At The Syllabub, the conclusion is clear: ridicule is all that Frantzen’s views merit. Over at In the Medieval Middle, Jonathan Hsy notes some lessons we can learn from Frantzen’s downfall to make the field a better, more humane place. Dorothy Kim pivots to consider ways in which the field fails to foster an intersectional medieval studies, noting the exceptionally white feminist blogging of medieval historian Rachel Fulton Brown, concluding rightly that if your medievalism isn’t intersectional it’s bullshit. J.J. Cohen points out that in 1994 Frantzen was the one who called out established medievalist J.R. Hall for using the term fem-fog, and calls Frantzen an “embarrassment to the field.”

It was only a matter of time before this got the attention of the world outside the field. The Chronicle of Higher Education did an article on it. Meanwhile, feminist medievalists have taken to twitter with the hashtag #femfog, having a little fun at the expense of Frantzen and his idiocy.

Of course, with the attention of the Chronicle and the twitter hashtags comes greater exposure and subsequently scholars are noticing that Gamergaters are taking notice. They’ve started to flood Twitter with tweets reappropriating the hashtag and using it unironically, most often linking to tweets with the hashtag #FeminismisCancer. It’s interesting, I think, that a group who formed ostensibly around the rallying cry of “ethics in gaming journalism” and not misogyny have found themselves interested in something that absolutely is not about gaming journalism but is definitely about misogyny. As if we needed any more evidence that it was always about the women, and not about the journalism.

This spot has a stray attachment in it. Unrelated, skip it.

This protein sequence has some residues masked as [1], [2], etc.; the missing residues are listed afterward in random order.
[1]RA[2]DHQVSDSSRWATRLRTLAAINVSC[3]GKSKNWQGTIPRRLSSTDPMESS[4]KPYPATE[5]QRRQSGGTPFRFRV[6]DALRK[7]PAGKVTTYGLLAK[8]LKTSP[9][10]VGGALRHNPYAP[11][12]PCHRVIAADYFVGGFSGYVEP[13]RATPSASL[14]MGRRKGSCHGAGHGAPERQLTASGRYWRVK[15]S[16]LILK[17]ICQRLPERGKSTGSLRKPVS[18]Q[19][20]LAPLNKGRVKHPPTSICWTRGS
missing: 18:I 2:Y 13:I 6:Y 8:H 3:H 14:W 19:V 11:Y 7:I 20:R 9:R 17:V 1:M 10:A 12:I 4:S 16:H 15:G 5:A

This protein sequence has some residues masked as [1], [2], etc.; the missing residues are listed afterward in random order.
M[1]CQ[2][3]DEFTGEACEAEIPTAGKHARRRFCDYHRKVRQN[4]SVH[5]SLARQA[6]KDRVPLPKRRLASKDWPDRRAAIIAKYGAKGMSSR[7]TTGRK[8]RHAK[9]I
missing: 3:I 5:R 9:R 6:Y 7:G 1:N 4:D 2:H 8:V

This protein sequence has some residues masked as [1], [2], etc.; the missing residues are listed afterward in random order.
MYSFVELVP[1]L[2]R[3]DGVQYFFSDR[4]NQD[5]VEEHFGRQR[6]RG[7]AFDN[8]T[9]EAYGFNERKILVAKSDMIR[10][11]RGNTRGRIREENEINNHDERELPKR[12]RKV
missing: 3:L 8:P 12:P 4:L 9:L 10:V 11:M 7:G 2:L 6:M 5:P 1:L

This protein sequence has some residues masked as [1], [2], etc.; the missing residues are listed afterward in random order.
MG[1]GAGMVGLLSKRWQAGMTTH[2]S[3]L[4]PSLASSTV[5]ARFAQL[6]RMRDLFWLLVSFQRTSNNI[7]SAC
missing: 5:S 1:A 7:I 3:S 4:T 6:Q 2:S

Advertisement

Interestingly, one of their most persistent strains of attack is that feminists must be attacking Frantzen because he’s gay. This is, of course, the laughable level at which the Gamergater mind operates. It is unable to comprehend actual engagement with an argument, instead creating a straw man in the form of an ad hominem attack to vanquish instead. Nobody is calling Frantzen a misogynist because he’s gay. We’re calling him a misogynist because his writings gleefully admit it to the world.

Others think feminists are out to ruin his career. This seems silly, considering the man is retired. Everything the trolls post seems silly, of course, up until the moment it sinks in that they truly feel it. Then it becomes depressing.

The cat’s out of the bag now, though, and some of the dirty laundry of the Anglo-Saxonist scholarly community is being aired out for all to see. Some are rightfully upset that we’ve done a poor job of cleaning up our own house, and are calling for a redoubled effort to make things more liveable. Others, including some who live outside the house, are wondering if they might need to call the Grad Student Protective Services to save the poor graduate students from getting too much exposure to toxic masculinity.

Advertisement

Advertisement

And then there are the denizens of some basement somewhere, who were attracted like flies to stink, and think the grime should be multiplied and are doing their fantastically stupid best to try and support a man who thinks that supporting other men rather than competing with them is unmanly. Frantzen would probably call them betas, because he unironically uses that kind of language, and suddenly we’re back to the problem. Frantzen is a misogynist, and his exposure both tarnishes the field and reminds us that we need to keep working to make it better.

Edited to fix the empty links.